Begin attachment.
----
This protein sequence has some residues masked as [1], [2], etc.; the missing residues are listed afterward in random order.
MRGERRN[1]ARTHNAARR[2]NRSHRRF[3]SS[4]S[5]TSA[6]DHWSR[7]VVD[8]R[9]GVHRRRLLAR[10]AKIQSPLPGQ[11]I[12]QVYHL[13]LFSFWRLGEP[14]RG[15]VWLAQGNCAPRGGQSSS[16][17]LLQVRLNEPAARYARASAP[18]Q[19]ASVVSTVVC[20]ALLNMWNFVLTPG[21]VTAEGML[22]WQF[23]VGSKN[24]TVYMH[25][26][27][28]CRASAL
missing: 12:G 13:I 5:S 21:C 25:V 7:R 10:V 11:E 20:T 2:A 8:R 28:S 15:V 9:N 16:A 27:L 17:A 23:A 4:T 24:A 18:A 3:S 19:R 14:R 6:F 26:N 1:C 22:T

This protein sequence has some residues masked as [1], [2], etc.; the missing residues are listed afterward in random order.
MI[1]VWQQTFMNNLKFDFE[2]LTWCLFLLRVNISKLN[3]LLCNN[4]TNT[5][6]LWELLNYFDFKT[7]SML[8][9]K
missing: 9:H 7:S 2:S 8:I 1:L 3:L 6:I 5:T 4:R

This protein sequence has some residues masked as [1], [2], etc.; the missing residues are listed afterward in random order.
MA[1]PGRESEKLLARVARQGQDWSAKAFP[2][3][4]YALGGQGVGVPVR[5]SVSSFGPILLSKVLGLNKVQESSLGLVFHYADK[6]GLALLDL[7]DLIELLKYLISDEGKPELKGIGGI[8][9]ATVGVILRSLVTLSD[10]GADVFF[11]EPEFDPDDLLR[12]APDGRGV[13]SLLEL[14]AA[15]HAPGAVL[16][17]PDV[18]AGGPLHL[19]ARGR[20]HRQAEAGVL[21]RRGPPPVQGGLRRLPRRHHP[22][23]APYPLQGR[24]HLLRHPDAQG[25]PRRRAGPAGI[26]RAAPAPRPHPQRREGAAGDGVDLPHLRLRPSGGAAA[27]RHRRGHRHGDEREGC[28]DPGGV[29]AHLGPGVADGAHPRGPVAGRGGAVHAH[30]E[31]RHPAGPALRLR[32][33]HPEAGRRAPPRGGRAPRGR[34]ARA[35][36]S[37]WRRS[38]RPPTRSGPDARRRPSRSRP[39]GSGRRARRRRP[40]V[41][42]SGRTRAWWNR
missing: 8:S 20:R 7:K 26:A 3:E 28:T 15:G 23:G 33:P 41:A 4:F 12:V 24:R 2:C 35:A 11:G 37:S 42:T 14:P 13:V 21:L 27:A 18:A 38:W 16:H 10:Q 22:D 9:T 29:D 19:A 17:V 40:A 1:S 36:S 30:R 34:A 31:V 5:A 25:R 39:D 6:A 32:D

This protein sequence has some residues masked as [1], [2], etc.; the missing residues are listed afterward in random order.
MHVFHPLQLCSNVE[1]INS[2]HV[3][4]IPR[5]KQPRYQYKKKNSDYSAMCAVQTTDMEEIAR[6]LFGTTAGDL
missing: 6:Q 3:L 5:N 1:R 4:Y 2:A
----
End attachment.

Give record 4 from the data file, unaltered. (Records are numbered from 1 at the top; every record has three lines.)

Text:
This protein sequence has some residues masked as [1], [2], etc.; the missing residues are listed afterward in random order.
MHVFHPLQLCSNVE[1]INS[2]HV[3][4]IPR[5]KQPRYQYKKKNSDYSAMCAVQTTDMEEIAR[6]LFGTTAGDL
missing: 6:Q 3:L 5:N 1:R 4:Y 2:A